South Korean investment group Mirae Asset Financial Group has registered a Dublin subsidiary as it advances plans to set up a global trading centre in Ireland as it weighs the outcome of Brexit.
The group, which has over $100 billion (€85.9bn) of assets under management, previously indicated in a Korean newspaper interview last month that it plans to base about 20 traders in Dublin, relocating staff from London, Hong Kong and other cities to the Republic.
It is understood the company will also seek to hire some staff locally, including back-office employees.
While the Asian financial services group has not received Central Bank authorisation yet, filings with the Companies Registration Office show that it set up an Irish subsidiary, Mirae Asset Financial Markets DAC, last month.
It has used the offices of corporate solicitors A&L Goodbody as its registered address, and two partners with the law firm, Peter Murray and Peter Walker, as its initial directors.
Mirea's group chairman, Park Hyeon-joo, said in an interview with the Maeil Business Newspaper late last month that the company would seek to buy a building in the IFSC in Dublin, adding that it plans to use the base for mergers and acquisitions, starting off with a European exchange-traded funds (ETF) firm.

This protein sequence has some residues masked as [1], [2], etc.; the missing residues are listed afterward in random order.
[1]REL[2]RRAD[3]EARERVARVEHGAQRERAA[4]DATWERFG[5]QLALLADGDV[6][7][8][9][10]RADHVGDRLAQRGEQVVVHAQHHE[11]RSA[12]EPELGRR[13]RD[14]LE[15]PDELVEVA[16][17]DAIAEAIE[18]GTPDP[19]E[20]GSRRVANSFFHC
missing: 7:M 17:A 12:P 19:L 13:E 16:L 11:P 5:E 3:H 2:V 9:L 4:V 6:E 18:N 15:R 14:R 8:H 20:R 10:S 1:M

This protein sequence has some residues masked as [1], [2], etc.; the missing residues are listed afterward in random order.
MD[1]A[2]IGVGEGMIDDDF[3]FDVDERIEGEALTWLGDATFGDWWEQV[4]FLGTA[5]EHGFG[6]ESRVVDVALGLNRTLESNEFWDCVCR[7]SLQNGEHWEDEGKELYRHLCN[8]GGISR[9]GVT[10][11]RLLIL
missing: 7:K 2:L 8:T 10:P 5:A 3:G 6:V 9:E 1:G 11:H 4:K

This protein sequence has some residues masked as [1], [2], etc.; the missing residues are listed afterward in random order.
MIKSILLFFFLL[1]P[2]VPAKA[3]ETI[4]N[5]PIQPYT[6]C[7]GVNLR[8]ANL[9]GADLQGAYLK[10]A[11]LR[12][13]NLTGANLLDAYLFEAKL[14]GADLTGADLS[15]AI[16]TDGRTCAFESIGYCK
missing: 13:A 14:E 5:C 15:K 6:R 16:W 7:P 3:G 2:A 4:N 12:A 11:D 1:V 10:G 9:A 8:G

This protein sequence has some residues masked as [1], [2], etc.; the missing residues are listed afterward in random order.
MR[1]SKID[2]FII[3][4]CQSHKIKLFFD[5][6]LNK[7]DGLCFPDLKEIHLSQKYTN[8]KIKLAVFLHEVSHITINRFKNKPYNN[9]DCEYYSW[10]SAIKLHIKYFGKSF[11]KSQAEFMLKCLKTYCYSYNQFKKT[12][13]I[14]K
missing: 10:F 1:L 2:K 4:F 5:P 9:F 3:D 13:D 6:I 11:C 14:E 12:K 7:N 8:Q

The company discounted the possibility of setting up the global trading hub in London due to Brexit.
A number of major banks, including Bank of America Merrill Lynch, JP Morgan, Morgan Stanley and Citigroup, have said in recent weeks that they plan to expand their operations in Dublin as they prepare for the likelihood that the UK will lose rights to passport financial services across the EU under Brexit.
Meanwhile, the Central Bank governor Philip Lane has defended his institution in an interview with the Times, amid criticism in recent times that the regulator has been taking an overly-cautious approach when dealing with overseas firms looking to relocate activities from London.
“Our commitment is to be efficient and responsible regulators,” Mr Lane said, according to a transcript of the interview, published on the Central Bank’s website on Monday. “We are neither more forgiving or less forgiving than the expected European standard.
“It’s a fluid situation. But the idea that we are not open for business just cannot be true because we already regulate so many firms.
“We have a really large international financial centre here, and in terms of new business we are seeing enough indications that we think it’s quite consequential...and [are] making our resource plans on the basis of a substantial increase in activity.”